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Illustration: Eniola Odetunde/Axios

The coronavirus isn't as deadly for children as it is for adults, but kids still get it and can still get seriously sick from it. The risk is higher for Black and Hispanic children.

Why it matters: In communities with high caseloads, cases among children could explode as schools reopen. And kids in the communities already hit hardest by the pandemic are the most at risk.

The big picture: We don't know much about children and the coronavirus, mainly because the closure of schools and day cares has limited kids' contact with other people, shielding them from the virus more than adults.

  • Over the summer, camps and sports leagues have provided some evidence of how the pandemic plays out among children, and schools could soon provide fodder for what it looks like on a mass scale.

By the numbers: In the 20 states that report the age distribution of hospitalizations, plus New York City, between 0.6% and 8.9% of child cases ended up hospitalized, according to a recent report by the American Academy of Pediatrics and the Children’s Hospital Association.

  • The AAP report also found a 40% increase in child cases during the second half of July, yet another indication that the virus can spread easily among children when given the opportunity.
  • A separate CDC report released last week found that, although children's hospitalization rate is low, children who are hospitalized are admitted to the ICU at almost the same rate as adults.

Context: Those numbers indicate that the coronavirus is more dangerous to kids than the flu.

  • 0.7% of children between 0 and 4 who got the flu during the 2018-2019 season were hospitalized, and only 0.27% of children 5-17 were hospitalized, according to the Centers for Disease Control and Prevention.
  • More hospitalized kids also end up in the ICU from coronavirus than from the flu.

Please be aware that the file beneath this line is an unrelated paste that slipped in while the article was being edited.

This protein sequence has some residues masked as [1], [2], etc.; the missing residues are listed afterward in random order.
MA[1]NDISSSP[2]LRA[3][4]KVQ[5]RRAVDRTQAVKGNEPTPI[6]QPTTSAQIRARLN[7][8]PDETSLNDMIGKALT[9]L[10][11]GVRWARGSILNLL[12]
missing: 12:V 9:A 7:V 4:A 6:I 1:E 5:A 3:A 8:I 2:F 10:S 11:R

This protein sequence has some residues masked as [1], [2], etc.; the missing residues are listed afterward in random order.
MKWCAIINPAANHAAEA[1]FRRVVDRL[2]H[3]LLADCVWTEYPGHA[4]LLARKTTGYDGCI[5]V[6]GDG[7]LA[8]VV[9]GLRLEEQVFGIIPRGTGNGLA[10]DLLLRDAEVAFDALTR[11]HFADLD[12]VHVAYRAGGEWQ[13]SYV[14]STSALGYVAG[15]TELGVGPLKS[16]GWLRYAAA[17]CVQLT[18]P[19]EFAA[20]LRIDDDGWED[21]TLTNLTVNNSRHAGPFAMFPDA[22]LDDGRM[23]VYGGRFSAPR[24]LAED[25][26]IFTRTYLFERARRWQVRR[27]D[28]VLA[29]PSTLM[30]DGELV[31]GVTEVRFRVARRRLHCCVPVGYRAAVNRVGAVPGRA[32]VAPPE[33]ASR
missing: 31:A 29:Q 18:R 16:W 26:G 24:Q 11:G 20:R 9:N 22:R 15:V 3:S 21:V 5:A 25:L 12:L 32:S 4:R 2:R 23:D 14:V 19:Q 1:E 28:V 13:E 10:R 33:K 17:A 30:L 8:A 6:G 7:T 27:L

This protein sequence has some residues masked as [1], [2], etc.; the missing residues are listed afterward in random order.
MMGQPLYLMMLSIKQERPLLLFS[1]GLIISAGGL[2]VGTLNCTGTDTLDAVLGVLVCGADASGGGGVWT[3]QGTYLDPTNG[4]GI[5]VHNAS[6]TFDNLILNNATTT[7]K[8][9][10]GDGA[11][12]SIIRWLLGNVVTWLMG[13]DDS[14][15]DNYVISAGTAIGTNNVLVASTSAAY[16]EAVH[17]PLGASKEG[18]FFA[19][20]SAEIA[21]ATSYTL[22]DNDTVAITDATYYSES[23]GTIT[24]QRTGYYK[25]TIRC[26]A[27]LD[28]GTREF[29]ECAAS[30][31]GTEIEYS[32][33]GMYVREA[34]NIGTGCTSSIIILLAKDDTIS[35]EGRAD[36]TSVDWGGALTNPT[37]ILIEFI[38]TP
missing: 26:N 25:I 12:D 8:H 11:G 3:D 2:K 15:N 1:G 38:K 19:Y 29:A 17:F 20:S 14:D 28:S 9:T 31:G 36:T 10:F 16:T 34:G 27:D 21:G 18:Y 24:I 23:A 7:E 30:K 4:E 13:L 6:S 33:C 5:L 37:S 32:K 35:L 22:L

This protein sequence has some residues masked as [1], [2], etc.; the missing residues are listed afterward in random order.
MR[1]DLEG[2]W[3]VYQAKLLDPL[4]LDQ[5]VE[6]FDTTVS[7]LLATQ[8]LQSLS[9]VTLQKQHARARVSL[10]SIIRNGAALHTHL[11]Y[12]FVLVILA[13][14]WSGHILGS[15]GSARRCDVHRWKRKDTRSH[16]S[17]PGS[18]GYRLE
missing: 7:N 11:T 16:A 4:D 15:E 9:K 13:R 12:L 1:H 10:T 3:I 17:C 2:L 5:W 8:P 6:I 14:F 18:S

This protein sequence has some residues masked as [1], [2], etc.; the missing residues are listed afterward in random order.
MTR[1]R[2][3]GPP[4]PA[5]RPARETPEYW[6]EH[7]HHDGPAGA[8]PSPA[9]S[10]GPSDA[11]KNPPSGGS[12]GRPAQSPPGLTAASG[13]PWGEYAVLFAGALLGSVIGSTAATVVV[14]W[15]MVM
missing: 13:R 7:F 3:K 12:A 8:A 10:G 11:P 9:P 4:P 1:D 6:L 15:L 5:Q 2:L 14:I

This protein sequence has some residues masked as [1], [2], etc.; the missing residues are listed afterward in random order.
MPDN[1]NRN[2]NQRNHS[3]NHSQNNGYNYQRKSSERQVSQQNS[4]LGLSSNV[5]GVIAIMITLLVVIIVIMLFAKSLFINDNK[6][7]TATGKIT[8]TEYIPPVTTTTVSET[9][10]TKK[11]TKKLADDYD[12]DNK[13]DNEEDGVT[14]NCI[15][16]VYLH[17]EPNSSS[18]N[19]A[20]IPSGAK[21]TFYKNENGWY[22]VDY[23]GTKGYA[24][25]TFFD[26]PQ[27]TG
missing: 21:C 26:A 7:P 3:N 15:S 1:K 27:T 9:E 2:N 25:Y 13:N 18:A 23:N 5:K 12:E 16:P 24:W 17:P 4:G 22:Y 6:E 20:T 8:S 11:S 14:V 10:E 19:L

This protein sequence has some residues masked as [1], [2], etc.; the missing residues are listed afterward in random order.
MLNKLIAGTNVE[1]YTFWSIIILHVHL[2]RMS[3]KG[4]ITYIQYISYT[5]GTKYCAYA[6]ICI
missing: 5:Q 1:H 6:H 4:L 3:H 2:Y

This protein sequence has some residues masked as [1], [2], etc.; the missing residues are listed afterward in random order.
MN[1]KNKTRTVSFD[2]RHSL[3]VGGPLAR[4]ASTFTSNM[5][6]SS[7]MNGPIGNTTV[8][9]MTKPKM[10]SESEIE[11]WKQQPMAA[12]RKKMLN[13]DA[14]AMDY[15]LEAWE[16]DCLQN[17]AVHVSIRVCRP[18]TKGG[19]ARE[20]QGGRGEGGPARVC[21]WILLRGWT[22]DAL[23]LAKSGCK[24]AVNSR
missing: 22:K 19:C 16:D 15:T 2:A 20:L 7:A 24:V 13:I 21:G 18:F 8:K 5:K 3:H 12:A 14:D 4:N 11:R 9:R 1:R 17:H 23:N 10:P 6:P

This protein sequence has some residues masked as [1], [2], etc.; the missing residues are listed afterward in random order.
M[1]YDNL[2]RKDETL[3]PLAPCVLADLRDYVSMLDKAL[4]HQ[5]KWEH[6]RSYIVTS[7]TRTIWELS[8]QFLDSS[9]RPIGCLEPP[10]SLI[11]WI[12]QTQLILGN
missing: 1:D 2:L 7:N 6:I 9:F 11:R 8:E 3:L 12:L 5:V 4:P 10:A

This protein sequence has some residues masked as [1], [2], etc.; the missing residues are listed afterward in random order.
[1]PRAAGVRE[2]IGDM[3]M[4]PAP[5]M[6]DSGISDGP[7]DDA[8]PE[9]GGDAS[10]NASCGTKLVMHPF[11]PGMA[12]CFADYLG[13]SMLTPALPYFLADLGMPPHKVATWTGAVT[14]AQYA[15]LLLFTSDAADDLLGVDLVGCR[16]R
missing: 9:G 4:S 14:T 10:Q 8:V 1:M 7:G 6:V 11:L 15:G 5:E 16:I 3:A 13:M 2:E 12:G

Yes, but: Thankfully, very few children have died from their infections.

Between the lines: Mirroring almost every other pandemic trend, Black and Latino children have had it worse than white children.

  • Hispanic children have been hospitalized eight times more than white children, per the CDC. Black children have been hospitalized five times more.
  • Some of these children may live in households with essential workers. Underlying medical conditions may be another factor; the CDC study found that obesity, which is more prevalent among Black and Latino children, was the most prevalent underlying medical condition among hospitalized kids.

The bottom line: Reopening schools and exposing kids to the coronavirus may not be very high stakes for most kids, but for some, it is.

Go deeper

Updated Nov 22, 2020 - Health

FDA authorizes emergency use of Regeneron antibody treatment given to Trump

The corporate and research and development headquarters of Regeneron Pharmaceuticals, Inc. in Tarrytown, N.Y. Photo: Lev Radin/Pacific Press/LightRocket via Getty Images


The Food and Drug Administration announced Saturday evening it has granted emergency use authorization for Regeneron Pharmaceuticals' antibody cocktail given to President Trump to treat his COVID-19 infection last month.

Why it matters: Regeneron's two monoclonal antibodies, casirivimab and imdevimab, are for people who tested positive for the coronavirus and "who are at high risk for progressing to severe COVID-19" — including people who are 65 and older, and/or people with certain chronic illnesses, per an FDA statement.

Nov 21, 2020 - Health

Over 1 million U.S. travelers flew on Friday, despite calls to avoid holiday travel

Travelers walk through Newark International Airport on November 21, 2020 in Newark, New Jersey. Photo: Kena Betancur/AFP via Getty Images

More than 1 million people flew through U.S. airports on Friday, according to TSA data, the second highest number since the coronavirus pandemic began hit the U.S. in mid-March.

Why it matters: As coronavirus cases and hospitalizations continued to soar this week, the CDC issued new guidance on Thursday advising Americans not to travel for Thanksgiving, warning doing so may increase the chance of getting and spreading COVID-19.

Nov 22, 2020 - Health

Portugal to ban domestic travel for national holidays as coronavirus cases surge

Passengers wear mandatory protective masks while riding on a bus in in Lisbon, Portugal. Photo: Horacio Villalobos#Corbis/Corbis via Getty Images

Portugal will ban most domestic travel and close schools on the days around two upcoming national holidays, the country's ministry of health said Saturday.

Why it matters: Portugal recorded 6,472 new COVID-19 cases on Saturday, per the health ministry. The country of 10 million ranks seventh in Europe for the number of total cases per 100,000 people and 14th for new deaths from the virus, Reuters reported, citing the European Centre for Disease Prevention and Control figures.